If you pay vendors using a credit card, debit card, or third-party payment service (such as PayPal), you are not required to include those payments on Form 1099-NEC or 1099-MISC. These types of payments are reported on Form 1099-K, Payment Card and Third Party Network Transactions. See the section entitled “Form 1099-K” on pages 2 and 8 of the instructions.
IRS Form W-9
Form W-9, Request for Taxpayer Identification Number and Certification, is used to gather relevant information to aid a payor in completing Form 1099-NEC or 1099-MISC, including determining the type of entity to which it has made a payment.
You should always obtain a Form W-9 from each payee before you make a payment to the payee, because you may have a tax withholding obligation if the payee refuses to give you their taxpayer identification number. If you fail to withhold when you were required to do so, the IRS may hold you liable for the amount you should have withheld.
The information below outlines how Form W-9 should be prepared by various business entities.
If an organization is formed as a corporation, in Form W-9 Box 3 the corporation should check either the box for a C-corporation or an S-corporation. (It should check S-corporation only if it has filed an election to be taxed as an S-corporation.)
Limited Liability Companies
If an organization is formed as a LLC, then it should either:
- Check the individual/sole proprietor or single-member LLC box if it is a single-member LLC whose single member is an individual;
- Check the C-corporation box if it is a single-member LLC whose single member is a C-corporation;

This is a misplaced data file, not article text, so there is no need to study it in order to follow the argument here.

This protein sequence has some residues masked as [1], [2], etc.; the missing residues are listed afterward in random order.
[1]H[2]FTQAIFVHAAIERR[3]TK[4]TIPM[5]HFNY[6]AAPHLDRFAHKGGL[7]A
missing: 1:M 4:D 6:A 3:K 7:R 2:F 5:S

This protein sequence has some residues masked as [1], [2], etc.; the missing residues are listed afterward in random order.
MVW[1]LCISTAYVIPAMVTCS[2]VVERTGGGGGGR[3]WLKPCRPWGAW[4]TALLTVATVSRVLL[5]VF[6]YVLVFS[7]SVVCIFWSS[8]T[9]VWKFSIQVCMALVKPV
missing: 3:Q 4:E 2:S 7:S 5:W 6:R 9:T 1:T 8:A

- Check the S-corporation box if it is a single-member LLC whose single member is an S-corporation;
- Check the Partnership box if it is a single-member LLC whose single member is a partnership;
- Check the Trust/Estate box if it is a single-member LLC whose single member is a trust or estate; or
- Check the Limited Liability Company box if it is a LLC that has more than one member and enter the letter (C, S, or P) corresponding to its elected tax status (C-corporation, S-corporation, or Partnership). It would not also check the corresponding check box above.
Please contact our CapinCrouse tax team with any questions.
This article has been updated.
Chris serves as Partner and Tax Counsel at CapinCrouse. A licensed attorney, he advises exempt organizations of all sizes on a wide range of issues, including tax and employee benefit related matters, representation before state and federal tax authorities, and assistance with firm audit or advisory engagements to formulate advice and counsel on important operating and tax issues. Chris also assists clients with general tax issues, unrelated business income, charitable solicitation, and missionary employment structures. Prior to joining CapinCrouse in 2019, Chris served as the Executive Director of the Neighborhood Christian Legal Clinic, the nation’s largest Christian legal aid organization. Note: Although licensed to practice law in Indiana, Chris’s services through CapinCrouse do not involve the practice of law and consequently do not result in the creation of an attorney-client relationship.